Editors note: please leave a comment about Mili’s post if you like it. Tell us if you think she should be the featured DIFF intern blogger this summer.
“I can’t stand it when mom’s always on my case,” I complained to my 18-year old sister as I drove her to school that morning. My sister gave me an I-know-how-you-feel look. My mom had just given me a “sermon” about how I was careless about my personal finances. As I drove away after dropping my sister off, I reflected back on the fight I had with my mom that morning. Was she right? Did she always know everything?
I was only four years old when my dad left us. My mom had to bear numerous humiliations because divorce in India was unheard of. She had not even finished her college education. How was she going to support us? Luckily for us, we had our grandparents to help us out. She soon realized that she would have to do the unthinkable, leave her children for three years to come to US so she could build a life for us.
I still remember the day she left. I was nine years old and my sister was five. I held on to her white shirt soaked with tears begging her not to go. After all, what was I supposed to do without a mom and a dad? She looked deep into my eyes and said “I love you and I hope you’ll realize one day what I am about to tell you. Whenever you feel sorry for yourself, remember that it can always be worse. You can cry and pity yourself at our situation or you can rise from it. You can dwell on the fact that your childhood is not the way you had wanted it to be, or you can learn from it to better your future.” Those words stayed with me forever.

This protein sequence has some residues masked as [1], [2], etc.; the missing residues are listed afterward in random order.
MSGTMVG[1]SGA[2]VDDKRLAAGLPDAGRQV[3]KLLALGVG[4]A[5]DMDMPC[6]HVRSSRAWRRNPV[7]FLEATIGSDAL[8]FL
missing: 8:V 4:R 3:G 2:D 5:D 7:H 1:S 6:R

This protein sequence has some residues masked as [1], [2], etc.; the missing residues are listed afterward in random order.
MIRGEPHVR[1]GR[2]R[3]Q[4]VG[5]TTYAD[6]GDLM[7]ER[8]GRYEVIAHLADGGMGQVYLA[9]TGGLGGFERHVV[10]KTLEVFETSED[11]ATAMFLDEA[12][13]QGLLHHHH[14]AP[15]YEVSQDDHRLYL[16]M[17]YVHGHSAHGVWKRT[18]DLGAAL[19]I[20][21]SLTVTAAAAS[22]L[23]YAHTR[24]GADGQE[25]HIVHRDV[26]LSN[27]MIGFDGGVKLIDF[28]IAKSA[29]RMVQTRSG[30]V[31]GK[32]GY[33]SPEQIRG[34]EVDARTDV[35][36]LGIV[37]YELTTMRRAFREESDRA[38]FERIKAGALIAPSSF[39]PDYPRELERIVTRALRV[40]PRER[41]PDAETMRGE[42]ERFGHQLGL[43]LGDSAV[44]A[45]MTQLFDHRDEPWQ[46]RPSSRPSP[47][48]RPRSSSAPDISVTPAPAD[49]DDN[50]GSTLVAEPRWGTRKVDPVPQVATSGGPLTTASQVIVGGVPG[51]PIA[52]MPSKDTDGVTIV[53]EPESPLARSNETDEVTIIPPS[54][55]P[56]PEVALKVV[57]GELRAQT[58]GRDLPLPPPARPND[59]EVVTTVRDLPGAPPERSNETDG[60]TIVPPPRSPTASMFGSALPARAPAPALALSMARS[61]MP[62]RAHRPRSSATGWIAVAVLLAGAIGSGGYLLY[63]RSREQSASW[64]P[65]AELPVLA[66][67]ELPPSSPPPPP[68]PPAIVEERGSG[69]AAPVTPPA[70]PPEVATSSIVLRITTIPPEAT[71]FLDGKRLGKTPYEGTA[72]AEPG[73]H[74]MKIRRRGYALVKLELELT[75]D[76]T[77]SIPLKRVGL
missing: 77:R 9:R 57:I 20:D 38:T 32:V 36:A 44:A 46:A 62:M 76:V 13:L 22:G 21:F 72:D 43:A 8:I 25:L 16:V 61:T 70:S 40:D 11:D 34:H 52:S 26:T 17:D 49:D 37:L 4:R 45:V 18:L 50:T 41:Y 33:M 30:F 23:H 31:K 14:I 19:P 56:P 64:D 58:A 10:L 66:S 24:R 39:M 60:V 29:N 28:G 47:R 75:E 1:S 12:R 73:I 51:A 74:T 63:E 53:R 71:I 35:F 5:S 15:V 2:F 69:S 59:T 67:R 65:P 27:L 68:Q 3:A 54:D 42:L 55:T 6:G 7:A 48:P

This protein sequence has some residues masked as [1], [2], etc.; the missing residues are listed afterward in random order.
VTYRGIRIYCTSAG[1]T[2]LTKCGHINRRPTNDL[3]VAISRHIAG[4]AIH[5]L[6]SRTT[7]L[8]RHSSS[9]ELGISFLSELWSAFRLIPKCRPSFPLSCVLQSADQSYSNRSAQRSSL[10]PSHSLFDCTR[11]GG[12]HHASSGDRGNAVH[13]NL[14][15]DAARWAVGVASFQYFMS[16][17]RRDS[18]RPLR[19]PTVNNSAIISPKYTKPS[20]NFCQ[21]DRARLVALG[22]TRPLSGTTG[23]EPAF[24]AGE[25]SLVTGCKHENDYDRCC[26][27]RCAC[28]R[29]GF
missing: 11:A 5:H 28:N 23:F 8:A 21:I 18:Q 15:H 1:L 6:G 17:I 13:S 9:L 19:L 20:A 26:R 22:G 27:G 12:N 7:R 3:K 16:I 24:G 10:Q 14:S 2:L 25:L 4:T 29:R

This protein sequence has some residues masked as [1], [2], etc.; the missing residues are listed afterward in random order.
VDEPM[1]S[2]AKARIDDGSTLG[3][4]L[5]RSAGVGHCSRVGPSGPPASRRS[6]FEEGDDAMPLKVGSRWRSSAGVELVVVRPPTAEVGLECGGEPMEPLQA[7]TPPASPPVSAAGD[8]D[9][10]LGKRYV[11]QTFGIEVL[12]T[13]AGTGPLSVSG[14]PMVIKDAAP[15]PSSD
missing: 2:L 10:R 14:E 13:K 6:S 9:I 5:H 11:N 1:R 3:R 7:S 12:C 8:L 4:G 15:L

My mother taught me one of the most important lessons in life. We cannot change our past and the fact that people act a certain way. We most definitely cannot change the inevitable. The only thing we can do is change our attitude! My mom taught me to smile in the hardest of times. She showed me how to be extraordinary, she showed me to be the best, and she showed me how to make a difference!